The availability of a technical system is the probability or the degree that the system will meet certain requirements at a certain point in time or within an agreed time frame. Alternatively, the availability of a set of objects is defined as the proportion of the available objects in relation to the total number of objects in this set (cf. CLC / TR 50126-3). It is a quality criterion and a key figure of a system.
Definition as a key figure
The availability can be defined based on the time in which a system is available:
In this context, a distinction must be made between a planned and an unplanned unavailability . Since only the downtime within the agreed period is calculated to calculate availability, a planned unavailability, for example due to maintenance tasks, is outside the agreed period. Only an unplanned unavailability is counted as downtime. If full 24/7 availability is agreed, it means that there are no planned unavailabilities. Any business interruption is then counted as downtime. Maintenance work on such systems must be carried out during operation.
The alternative definition of availability in relation to a set of elements is:
In the case of larger, complex technical systems (e.g. electricity supply, power plants, telecommunications), availability is the ratio of the time within an agreed period in which the system is operationally available for its actual purpose (operating time) to the agreed period Time. The operating time of a technical system can be limited by regular maintenance and by faults / damage and repairs to eliminate them. The availability is usually given in percent .
In the case of computer systems ( e.g. DSL , online brokering), the availability is measured in the “duration of the uptime per unit of time” and given in percent. (The availability is also no longer given if the response time of a system exceeds a certain parameter.) The time units typically used are minutes, hours, days, months, quarters or years.
Dispatch reliability is used for aircraft , while availability means the number of free seats on an aircraft in relation to the total of all seats when booking a flight .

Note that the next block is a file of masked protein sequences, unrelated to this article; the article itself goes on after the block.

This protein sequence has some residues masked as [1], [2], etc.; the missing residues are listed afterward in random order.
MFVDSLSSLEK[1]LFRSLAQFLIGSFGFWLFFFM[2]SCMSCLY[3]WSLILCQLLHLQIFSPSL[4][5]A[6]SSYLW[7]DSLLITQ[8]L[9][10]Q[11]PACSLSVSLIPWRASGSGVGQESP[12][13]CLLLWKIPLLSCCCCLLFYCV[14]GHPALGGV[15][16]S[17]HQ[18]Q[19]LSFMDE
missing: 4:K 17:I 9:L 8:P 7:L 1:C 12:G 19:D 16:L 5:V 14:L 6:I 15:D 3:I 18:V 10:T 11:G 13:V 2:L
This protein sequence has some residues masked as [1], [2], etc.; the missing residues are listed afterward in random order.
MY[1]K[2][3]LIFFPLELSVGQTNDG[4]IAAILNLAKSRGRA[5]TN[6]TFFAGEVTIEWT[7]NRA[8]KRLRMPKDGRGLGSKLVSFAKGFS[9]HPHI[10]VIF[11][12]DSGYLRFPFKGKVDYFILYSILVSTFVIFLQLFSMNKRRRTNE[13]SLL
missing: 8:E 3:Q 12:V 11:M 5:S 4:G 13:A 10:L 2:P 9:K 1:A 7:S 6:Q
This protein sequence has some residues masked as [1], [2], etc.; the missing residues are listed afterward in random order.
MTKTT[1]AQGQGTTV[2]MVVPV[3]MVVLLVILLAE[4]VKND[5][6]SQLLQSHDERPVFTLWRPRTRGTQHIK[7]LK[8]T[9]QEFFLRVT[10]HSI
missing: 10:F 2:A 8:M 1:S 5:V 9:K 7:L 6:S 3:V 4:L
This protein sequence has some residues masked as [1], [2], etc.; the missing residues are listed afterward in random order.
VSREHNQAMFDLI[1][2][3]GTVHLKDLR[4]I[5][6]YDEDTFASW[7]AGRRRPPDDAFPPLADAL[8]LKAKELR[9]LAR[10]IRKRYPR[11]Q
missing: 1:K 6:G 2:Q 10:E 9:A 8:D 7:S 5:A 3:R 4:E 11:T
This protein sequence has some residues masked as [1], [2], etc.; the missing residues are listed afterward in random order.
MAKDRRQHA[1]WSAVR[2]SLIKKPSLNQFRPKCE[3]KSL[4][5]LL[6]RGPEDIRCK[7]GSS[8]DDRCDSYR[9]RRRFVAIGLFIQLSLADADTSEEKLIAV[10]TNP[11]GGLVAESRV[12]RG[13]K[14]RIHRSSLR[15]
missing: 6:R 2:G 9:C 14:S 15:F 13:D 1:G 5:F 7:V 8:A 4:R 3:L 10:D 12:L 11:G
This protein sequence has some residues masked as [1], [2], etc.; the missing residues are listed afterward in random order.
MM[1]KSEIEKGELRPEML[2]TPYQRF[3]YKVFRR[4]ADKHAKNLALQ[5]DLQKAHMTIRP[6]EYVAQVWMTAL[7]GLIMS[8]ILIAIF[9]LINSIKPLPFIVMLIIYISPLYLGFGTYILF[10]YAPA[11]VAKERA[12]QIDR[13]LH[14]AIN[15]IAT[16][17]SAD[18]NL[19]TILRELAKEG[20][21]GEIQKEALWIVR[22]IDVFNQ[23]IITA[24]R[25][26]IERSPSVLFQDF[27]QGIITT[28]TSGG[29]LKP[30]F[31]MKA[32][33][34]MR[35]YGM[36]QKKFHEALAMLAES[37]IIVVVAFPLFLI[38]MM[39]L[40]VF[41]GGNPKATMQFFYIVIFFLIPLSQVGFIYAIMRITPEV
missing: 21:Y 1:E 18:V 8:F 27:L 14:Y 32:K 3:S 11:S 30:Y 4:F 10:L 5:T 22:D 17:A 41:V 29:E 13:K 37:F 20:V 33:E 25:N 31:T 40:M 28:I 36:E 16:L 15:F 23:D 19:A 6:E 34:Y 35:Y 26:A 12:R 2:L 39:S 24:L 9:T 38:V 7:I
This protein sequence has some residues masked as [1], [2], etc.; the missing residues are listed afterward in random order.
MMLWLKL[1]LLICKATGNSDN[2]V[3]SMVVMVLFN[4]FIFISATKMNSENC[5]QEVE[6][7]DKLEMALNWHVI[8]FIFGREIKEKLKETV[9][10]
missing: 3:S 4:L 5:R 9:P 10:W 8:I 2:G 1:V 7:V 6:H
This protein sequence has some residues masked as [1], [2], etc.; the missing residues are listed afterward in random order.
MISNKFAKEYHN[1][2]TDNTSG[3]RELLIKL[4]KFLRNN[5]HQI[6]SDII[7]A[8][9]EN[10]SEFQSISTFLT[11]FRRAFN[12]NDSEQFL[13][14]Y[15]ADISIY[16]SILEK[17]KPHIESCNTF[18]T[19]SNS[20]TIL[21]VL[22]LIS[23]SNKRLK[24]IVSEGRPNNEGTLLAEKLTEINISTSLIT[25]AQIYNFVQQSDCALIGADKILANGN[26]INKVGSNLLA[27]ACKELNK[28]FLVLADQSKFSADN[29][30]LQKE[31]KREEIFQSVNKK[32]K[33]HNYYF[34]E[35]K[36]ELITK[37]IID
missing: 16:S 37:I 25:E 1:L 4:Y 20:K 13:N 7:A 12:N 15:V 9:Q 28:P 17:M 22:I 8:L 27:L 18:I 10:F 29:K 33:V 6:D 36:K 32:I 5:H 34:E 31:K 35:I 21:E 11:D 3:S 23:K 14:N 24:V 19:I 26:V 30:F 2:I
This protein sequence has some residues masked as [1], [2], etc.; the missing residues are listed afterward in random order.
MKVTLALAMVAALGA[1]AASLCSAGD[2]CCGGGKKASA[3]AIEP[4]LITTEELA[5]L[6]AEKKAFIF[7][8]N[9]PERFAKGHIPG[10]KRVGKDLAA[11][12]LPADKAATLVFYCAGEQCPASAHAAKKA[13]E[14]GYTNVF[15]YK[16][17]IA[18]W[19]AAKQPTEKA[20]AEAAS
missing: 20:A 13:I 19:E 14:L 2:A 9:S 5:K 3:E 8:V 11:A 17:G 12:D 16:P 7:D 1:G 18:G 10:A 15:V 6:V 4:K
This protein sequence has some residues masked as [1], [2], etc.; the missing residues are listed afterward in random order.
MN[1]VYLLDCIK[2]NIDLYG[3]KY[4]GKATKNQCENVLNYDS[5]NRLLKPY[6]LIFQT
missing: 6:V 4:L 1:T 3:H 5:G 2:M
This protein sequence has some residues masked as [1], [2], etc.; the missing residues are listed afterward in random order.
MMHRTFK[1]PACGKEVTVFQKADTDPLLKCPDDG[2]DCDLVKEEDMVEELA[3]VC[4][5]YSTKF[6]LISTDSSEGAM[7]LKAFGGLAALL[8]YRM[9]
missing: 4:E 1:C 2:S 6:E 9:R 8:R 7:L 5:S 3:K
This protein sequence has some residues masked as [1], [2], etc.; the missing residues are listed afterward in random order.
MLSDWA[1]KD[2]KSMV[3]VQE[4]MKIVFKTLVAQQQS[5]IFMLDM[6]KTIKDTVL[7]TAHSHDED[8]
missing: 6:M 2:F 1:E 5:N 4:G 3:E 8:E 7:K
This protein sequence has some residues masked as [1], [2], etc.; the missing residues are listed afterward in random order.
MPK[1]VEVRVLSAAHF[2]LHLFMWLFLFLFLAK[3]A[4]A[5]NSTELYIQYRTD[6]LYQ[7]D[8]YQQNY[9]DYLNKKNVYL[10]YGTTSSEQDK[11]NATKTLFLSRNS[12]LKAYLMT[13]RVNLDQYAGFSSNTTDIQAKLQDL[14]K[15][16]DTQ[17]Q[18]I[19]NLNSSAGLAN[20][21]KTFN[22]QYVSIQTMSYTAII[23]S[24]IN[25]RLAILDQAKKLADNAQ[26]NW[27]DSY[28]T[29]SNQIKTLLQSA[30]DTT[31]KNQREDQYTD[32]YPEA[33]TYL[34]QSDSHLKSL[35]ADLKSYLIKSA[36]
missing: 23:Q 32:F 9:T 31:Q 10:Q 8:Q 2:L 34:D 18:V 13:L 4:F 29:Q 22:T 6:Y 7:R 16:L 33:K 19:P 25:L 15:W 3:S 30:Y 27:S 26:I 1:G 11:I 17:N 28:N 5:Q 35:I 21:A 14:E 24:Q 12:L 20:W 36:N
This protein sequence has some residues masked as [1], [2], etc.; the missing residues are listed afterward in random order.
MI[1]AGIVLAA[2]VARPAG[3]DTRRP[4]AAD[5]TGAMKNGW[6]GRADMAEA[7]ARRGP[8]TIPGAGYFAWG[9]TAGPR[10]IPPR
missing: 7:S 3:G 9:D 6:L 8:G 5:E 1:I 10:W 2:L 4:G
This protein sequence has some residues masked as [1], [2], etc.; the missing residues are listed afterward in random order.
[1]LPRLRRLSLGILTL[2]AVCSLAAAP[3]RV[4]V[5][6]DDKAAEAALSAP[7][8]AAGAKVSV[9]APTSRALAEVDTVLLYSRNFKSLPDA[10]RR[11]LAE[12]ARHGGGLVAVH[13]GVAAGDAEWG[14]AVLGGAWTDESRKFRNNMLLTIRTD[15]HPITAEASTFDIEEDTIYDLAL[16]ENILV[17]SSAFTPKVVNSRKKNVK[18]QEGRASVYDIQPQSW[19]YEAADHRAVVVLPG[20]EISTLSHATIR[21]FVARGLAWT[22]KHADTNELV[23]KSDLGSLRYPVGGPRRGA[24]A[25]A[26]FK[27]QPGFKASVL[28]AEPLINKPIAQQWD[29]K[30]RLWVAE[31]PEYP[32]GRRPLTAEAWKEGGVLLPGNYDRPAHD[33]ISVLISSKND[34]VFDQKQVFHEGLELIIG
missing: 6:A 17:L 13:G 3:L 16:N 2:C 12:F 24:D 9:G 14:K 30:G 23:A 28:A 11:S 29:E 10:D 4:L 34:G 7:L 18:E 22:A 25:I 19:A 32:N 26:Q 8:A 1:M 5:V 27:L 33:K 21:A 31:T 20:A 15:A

In the CLC / TR 50126-3 the term fleet availability is used. It describes the ratio of serviceable vehicles to the total number of all vehicles in a fleet.
Availability as a property of a system is therefore stipulated in the contract ( Service Level Agreement , SLA) between the system operator and the customer. The consequences (e.g. contractual penalties) in the event of non-compliance with availability can also be regulated there.
Depending on the agreement, availability has a major impact on the requirements with regard to failure and maintainability of the system.
For a system that is available 12 hours a day, 5 days a week, 52 weeks a year (12 × 5 × 52) (3120 hours), this means in hours:
|Availability||Minimum expected operating time [hours]||Maximum allowed downtime [hours]||Remaining time [hours]|
Based on 365 days a year, a remaining time of 5640 hours or 235 days is available for system maintenance, for example, without the availability having to suffer.
For a system that is available 24 hours a day, 365 days a year (24 × 365) (8760 hours), this means:
|Availability||Minimum expected operating time [hours]||Maximum allowed downtime [hours]||Maximum allowed downtime [minutes]|
There is no more time left here. Maintenance must therefore take place during the permitted downtime.
The availability network can be used to optimize availability .
Systems that have to run with high availability (99.99% or better) are referred to as high availability systems .
Availability indicators are
- maximum duration of a single failure (availability: annual average downtime, also availability class),
- Reliability (ability to work correctly over a given period of time under certain conditions),
- Fail-safe operation (robustness against incorrect operation, sabotage and force majeure),
- System and data integrity ,
- Maintainability (generalizing: usability at all),
- Response time (how long it takes for the system to take a specific action),
- Mean Time to Repair ( MTTR , mean recovery time after a failure),
- Mean Time between Failure ( MTBF , mean operating time between two occurring errors without repair time),
- Mean Time to Failure (MTTF, see MTBF, is however used for systems / components that are not repaired but replaced).
If a system consists of several subsystems that build on one another, the total net availability results from the multiplication of the availability values of the individual subsystems ( stochastically independent events ).
An application in a data center has an availability of 99.5% and the underlying line has an availability of 98.5%, which results in an overall availability of 98%
- Josef Börcsök: Electronic security systems. Hardware concepts, models and calculation. Hüthig, Heidelberg 2004, ISBN 3-7785-2939-0 ( practice ).
- Peter S. Weygant: Clusters for High Availability. A Primer of HP-UX Solutions. Prentice Hall PTR, Upper Saddle River NJ 1996, ISBN 0-13-494758-4 ( Hewlett-Packard Professional Books ).
- CENELEC: Railway applications - Specification and proof of reliability, availability, maintainability, safety (RAMS) - Part 3: Guide to the application of EN 50126-1 for rail vehicles RAM , CLC / TR 50126-3, Technical Report, July 2008